It is never too late for an adult to be evaluated for a LD and to receive evidence based instruction to raise his/her proficiency levels in reading, writing and mathematics. As tired as this might sound...reading opens up the world for children and adults and brings increased quality of life and opportunities in the workplace.
A slow processing speed can feel like an enormous problem in the workplace or with friends and family. You might consider educating those around you about your slow processing speed. The more you can make those around you aware of your need for more time to process information and provide the answers, the better you will feel when it takes you longer to respond. By educating those around you about your slow processing speed and its impact on your ability to receive information and answer questions, the more you will be helping countless adults who struggle and suffer with the same challenge.
By the age of ten I began teaching him about his executive functions and especially because he has fairly severe deficits across all of the executive functions and I wanted him to understand that “starting a homework assignment; understanding how to complete a project and remembering a lot of information for a test, would be daunting for him and require accommodations from his teachers throughout his years in school. I will forever believe that children must learn to be their own advocates but that they learn this by watching their parents or caregivers advocate on their behalf. I also believe in including advocacy skills in an IEP under the Annual Goals and Short Term Objectives. I like to make certain that a child that needs to learn advocacy skills is being taught and has the opportunity to practice and hone skills that will be tested throughout a lifetime. A child with a LD must understand and then feel very capable of educating those around him/her. It is also helpful to send kids to websites such as LD.org, Learning Disabilities Association of America, LD Online and to Google for websites and blogs designed for children and teens with LDs.
All you have to do is look to Albert Einstein, Winston Churchill or Whoopi Goldberg, or Congresswoman Carolyn McCarthy, and the list of wonderfully intelligent, productive, creative and successful adults with LDs, has, does and will, go on and on and on. Having a LD is a lifelong challenge but it does not have to ever stop a child from reaching and achieving his/her dream. And then as always, you can guide students to books and websites, LD.org, Learning Disabiltiies Association of America, CHADD.org, Nonverbal Learning Disorders Association, LD Online, that explain learning disabilities. Some students will greatly benefit from All Kinds of Minds and Lost at School.com.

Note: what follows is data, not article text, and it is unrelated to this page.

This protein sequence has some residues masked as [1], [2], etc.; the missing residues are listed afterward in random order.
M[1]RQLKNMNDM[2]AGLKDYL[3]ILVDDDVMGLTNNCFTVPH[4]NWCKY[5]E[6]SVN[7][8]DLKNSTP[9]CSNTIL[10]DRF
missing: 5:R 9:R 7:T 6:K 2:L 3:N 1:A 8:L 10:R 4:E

For adults, the Job Accommodation Network a free consulting service of the US Dept. of Labor can be very helpful. Got to
The PACER Centers provide services to children age 14 -21; "Transition PACER provides information, resources, and technical assistance to parents of young adults, 14 through 21, with disabilities and the professionals who work with them on transition related topics, such as; post secondary options, housing, employment, and recreation.
Also see Transition Parent Briefs developed by PACER in collaboration with other national technical assistance centers." The link to the transition portion of the PACER website -- I think you will find some wonderful information for young adults as they transition to post secondary or seek employment. Thank you for the information on the Job Accommodation Network!
For decades I have collected what I refer to as an "educational toolbox" that I can use to assist parents. I will forever believe that there is something of value to be learned every day :-).
Today's Parent Talk has concluded. Thanks to everyone for their thoughtful questions and special thanks to our expert, Marcie Lipsitt, for sharing her time and expertise with us today.